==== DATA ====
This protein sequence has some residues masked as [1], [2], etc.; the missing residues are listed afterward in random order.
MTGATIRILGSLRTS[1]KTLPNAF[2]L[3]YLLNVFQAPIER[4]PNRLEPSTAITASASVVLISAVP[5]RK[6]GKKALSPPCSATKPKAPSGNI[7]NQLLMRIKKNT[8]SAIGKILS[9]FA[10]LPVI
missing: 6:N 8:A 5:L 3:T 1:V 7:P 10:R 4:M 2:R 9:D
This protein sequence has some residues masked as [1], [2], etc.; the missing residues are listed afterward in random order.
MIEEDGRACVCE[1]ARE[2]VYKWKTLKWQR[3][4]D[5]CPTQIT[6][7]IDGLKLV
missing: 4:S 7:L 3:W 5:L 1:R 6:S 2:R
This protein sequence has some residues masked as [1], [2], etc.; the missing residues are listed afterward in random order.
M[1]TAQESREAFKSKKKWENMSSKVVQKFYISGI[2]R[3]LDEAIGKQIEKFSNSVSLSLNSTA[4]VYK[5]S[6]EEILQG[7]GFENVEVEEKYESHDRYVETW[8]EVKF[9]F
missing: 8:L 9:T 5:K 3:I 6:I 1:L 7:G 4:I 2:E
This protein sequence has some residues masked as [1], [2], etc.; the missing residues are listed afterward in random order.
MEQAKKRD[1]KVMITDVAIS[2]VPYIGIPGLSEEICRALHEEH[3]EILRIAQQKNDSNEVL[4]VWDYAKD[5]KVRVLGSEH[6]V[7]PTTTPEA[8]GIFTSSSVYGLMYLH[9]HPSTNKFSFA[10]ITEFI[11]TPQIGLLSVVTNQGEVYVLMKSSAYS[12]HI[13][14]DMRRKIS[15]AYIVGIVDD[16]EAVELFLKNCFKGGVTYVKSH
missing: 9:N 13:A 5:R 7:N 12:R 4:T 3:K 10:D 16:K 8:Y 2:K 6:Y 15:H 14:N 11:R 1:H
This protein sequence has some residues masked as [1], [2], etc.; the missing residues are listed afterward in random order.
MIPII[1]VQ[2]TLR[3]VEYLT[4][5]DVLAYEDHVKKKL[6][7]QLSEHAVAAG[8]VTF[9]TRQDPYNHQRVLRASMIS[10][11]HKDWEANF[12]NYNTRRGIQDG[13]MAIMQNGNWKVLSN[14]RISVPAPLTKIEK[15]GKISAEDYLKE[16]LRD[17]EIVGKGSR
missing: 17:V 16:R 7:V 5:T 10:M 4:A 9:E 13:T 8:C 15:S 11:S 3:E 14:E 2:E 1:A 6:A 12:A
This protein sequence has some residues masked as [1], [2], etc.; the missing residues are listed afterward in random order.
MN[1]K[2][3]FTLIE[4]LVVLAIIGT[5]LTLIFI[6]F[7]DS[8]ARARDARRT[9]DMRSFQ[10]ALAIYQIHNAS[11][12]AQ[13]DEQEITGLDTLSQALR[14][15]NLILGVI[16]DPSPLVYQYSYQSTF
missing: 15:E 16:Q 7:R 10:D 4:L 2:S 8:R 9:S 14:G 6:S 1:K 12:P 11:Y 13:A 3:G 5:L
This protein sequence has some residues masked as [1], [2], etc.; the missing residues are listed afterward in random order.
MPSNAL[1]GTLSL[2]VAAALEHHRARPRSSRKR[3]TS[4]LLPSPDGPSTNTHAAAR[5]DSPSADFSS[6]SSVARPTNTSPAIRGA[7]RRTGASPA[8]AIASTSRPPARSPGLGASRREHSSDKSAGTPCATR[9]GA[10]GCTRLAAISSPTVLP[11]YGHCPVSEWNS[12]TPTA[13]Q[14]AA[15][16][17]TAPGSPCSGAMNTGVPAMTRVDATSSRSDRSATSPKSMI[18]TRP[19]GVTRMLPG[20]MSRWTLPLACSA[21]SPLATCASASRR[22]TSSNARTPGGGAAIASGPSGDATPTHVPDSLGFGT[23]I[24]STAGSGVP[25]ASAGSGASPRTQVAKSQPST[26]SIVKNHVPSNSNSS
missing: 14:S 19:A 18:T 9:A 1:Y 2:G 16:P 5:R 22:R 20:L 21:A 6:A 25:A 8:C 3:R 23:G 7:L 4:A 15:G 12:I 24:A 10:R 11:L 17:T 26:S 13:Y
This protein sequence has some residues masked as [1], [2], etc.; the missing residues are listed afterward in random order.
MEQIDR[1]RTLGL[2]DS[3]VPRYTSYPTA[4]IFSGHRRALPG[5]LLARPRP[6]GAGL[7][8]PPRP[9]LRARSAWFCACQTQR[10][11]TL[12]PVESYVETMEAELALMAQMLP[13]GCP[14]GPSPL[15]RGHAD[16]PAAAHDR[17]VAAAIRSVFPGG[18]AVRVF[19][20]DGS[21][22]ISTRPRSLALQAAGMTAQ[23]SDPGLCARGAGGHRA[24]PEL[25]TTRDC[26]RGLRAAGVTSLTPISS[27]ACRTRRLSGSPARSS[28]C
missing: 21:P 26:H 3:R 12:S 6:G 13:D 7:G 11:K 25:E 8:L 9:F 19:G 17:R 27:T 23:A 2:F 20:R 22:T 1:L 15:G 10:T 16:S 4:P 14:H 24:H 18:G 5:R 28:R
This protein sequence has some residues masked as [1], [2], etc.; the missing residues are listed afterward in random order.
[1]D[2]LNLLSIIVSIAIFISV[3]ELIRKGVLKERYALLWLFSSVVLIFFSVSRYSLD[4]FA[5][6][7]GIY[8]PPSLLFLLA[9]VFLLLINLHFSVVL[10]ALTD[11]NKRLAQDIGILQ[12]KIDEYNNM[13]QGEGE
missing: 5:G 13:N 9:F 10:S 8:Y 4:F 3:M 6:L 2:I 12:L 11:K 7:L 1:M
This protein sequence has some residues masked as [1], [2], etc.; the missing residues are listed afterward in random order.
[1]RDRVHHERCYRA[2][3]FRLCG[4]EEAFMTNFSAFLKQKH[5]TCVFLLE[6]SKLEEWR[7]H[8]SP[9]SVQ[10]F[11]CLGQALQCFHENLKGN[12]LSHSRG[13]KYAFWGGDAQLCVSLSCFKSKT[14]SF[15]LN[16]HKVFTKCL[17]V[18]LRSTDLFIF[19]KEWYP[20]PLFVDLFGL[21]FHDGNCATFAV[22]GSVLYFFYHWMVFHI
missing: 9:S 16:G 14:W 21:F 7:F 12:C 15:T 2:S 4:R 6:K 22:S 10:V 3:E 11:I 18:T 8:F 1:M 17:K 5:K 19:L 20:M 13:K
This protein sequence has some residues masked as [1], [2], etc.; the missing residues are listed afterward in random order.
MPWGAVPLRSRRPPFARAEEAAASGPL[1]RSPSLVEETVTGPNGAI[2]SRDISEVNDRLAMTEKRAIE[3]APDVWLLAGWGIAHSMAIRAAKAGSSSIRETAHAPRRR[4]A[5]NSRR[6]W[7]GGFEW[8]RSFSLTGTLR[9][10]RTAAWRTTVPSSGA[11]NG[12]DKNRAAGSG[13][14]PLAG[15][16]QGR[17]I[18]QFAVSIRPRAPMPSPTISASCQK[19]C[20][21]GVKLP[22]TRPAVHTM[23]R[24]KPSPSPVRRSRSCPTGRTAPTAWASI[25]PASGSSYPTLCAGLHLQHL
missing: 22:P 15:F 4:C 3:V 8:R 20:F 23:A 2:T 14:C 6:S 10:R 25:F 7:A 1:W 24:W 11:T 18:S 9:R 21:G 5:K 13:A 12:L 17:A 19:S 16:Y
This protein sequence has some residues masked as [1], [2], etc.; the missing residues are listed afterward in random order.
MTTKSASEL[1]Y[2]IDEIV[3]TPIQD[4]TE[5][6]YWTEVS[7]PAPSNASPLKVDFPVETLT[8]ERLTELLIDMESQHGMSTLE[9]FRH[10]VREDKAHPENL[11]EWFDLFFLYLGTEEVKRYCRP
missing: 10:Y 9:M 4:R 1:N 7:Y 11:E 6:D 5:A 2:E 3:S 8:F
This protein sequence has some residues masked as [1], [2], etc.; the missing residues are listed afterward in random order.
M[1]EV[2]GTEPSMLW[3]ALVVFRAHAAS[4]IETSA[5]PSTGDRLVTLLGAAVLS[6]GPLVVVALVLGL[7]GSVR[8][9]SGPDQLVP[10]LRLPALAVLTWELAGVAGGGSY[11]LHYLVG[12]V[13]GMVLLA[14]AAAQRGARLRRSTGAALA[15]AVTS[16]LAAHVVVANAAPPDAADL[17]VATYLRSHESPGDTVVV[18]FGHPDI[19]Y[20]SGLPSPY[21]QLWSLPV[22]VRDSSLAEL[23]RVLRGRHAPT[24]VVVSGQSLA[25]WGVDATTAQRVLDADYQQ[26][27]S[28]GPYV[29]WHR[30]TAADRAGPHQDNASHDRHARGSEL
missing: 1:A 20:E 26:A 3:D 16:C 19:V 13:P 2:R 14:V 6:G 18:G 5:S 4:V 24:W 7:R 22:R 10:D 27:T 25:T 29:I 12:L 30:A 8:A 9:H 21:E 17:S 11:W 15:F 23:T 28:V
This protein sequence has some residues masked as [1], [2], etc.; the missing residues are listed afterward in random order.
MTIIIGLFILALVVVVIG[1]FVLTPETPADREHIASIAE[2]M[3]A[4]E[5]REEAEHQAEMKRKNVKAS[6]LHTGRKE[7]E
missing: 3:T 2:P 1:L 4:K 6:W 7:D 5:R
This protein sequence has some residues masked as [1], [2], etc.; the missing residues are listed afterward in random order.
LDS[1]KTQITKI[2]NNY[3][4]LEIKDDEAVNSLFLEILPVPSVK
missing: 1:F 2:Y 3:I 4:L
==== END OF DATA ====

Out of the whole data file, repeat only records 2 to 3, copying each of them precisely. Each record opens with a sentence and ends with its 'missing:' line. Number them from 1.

This protein sequence has some residues masked as [1], [2], etc.; the missing residues are listed afterward in random order.
MIEEDGRACVCE[1]ARE[2]VYKWKTLKWQR[3][4]D[5]CPTQIT[6][7]IDGLKLV
missing: 4:S 7:L 3:W 5:L 1:R 6:S 2:R
This protein sequence has some residues masked as [1], [2], etc.; the missing residues are listed afterward in random order.
M[1]TAQESREAFKSKKKWENMSSKVVQKFYISGI[2]R[3]LDEAIGKQIEKFSNSVSLSLNSTA[4]VYK[5]S[6]EEILQG[7]GFENVEVEEKYESHDRYVETW[8]EVKF[9]F
missing: 8:L 9:T 5:K 3:I 6:I 1:L 7:G 4:I 2:E